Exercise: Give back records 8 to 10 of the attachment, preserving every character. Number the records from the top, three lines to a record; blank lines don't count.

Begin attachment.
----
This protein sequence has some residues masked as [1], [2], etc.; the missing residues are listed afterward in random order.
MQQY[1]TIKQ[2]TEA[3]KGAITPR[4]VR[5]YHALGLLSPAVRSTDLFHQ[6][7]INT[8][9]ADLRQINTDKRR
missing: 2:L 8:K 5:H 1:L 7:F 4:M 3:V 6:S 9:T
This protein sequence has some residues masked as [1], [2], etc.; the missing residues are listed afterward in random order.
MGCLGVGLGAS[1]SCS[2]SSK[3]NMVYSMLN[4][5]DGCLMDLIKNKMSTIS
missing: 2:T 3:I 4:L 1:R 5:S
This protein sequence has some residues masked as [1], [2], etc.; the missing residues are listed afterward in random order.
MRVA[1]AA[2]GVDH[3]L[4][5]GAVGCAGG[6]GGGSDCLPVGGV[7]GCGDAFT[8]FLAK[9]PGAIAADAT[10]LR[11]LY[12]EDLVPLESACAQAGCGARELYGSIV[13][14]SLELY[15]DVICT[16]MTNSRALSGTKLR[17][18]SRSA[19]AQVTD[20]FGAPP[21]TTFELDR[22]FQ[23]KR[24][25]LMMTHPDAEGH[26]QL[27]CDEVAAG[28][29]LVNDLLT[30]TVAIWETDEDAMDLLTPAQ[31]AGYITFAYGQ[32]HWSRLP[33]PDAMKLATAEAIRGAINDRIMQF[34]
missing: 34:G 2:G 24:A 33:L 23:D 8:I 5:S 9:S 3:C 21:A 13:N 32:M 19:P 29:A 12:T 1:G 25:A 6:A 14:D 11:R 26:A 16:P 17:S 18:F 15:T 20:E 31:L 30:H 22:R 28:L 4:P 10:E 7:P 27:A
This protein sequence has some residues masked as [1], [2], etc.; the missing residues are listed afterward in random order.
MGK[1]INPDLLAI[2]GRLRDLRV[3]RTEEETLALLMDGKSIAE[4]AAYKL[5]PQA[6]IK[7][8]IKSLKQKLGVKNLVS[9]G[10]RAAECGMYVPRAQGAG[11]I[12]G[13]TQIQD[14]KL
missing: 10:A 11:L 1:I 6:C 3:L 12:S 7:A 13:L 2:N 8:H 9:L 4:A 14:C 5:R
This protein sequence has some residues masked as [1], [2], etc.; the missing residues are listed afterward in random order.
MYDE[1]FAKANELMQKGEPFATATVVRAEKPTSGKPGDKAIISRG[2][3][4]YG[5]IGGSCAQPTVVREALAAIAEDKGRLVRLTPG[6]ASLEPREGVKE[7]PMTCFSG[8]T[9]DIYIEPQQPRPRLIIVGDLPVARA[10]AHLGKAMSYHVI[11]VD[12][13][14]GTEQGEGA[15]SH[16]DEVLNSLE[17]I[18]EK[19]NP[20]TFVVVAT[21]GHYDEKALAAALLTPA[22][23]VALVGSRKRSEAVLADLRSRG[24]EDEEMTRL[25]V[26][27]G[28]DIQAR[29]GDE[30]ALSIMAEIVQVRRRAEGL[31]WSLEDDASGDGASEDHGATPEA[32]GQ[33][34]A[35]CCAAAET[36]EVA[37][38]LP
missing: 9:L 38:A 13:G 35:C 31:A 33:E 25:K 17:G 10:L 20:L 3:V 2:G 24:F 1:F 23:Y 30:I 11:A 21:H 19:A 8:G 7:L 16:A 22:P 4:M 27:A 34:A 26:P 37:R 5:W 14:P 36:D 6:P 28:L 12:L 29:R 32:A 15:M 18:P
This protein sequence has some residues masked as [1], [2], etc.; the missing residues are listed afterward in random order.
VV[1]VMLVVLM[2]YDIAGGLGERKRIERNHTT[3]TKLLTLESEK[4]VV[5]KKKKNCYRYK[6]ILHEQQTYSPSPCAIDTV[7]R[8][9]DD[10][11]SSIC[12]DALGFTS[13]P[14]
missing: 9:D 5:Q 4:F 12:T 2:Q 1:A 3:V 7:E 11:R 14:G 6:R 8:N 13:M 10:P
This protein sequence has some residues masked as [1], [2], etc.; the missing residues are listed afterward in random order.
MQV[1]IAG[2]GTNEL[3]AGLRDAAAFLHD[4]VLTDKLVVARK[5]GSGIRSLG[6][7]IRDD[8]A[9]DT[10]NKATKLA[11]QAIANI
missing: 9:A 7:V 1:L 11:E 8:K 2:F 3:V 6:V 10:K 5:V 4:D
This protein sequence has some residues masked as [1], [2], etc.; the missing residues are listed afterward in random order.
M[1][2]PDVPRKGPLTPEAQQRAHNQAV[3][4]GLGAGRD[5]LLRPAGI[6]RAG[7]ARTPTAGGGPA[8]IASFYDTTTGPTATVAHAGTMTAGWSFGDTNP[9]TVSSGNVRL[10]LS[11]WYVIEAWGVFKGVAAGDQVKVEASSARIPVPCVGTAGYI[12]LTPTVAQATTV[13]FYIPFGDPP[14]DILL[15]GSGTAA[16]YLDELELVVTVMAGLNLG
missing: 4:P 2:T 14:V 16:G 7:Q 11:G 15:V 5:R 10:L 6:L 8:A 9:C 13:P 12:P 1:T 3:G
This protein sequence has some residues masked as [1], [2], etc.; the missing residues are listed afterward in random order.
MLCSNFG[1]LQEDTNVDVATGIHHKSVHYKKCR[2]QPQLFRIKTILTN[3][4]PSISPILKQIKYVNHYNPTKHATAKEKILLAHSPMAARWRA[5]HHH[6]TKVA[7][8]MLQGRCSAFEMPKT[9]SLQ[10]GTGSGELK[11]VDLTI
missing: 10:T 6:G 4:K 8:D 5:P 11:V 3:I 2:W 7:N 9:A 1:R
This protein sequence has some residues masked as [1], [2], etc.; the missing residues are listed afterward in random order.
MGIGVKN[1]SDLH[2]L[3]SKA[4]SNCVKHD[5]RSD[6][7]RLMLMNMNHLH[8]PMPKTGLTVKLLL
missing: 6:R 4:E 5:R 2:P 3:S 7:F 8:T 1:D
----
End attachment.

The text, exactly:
This protein sequence has some residues masked as [1], [2], etc.; the missing residues are listed afterward in random order.
M[1][2]PDVPRKGPLTPEAQQRAHNQAV[3][4]GLGAGRD[5]LLRPAGI[6]RAG[7]ARTPTAGGGPA[8]IASFYDTTTGPTATVAHAGTMTAGWSFGDTNP[9]TVSSGNVRL[10]LS[11]WYVIEAWGVFKGVAAGDQVKVEASSARIPVPCVGTAGYI[12]LTPTVAQATTV[13]FYIPFGDPP[14]DILL[15]GSGTAA[16]YLDELELVVTVMAGLNLG
missing: 4:P 2:T 14:V 16:G 7:Q 11:G 15:V 5:R 10:L 6:L 8:A 9:C 13:P 12:P 1:T 3:G
This protein sequence has some residues masked as [1], [2], etc.; the missing residues are listed afterward in random order.
MLCSNFG[1]LQEDTNVDVATGIHHKSVHYKKCR[2]QPQLFRIKTILTN[3][4]PSISPILKQIKYVNHYNPTKHATAKEKILLAHSPMAARWRA[5]HHH[6]TKVA[7][8]MLQGRCSAFEMPKT[9]SLQ[10]GTGSGELK[11]VDLTI
missing: 10:T 6:G 4:K 8:D 5:P 11:V 3:I 2:W 7:N 9:A 1:R
This protein sequence has some residues masked as [1], [2], etc.; the missing residues are listed afterward in random order.
MGIGVKN[1]SDLH[2]L[3]SKA[4]SNCVKHD[5]RSD[6][7]RLMLMNMNHLH[8]PMPKTGLTVKLLL
missing: 6:R 4:E 5:R 2:P 3:S 7:F 8:T 1:D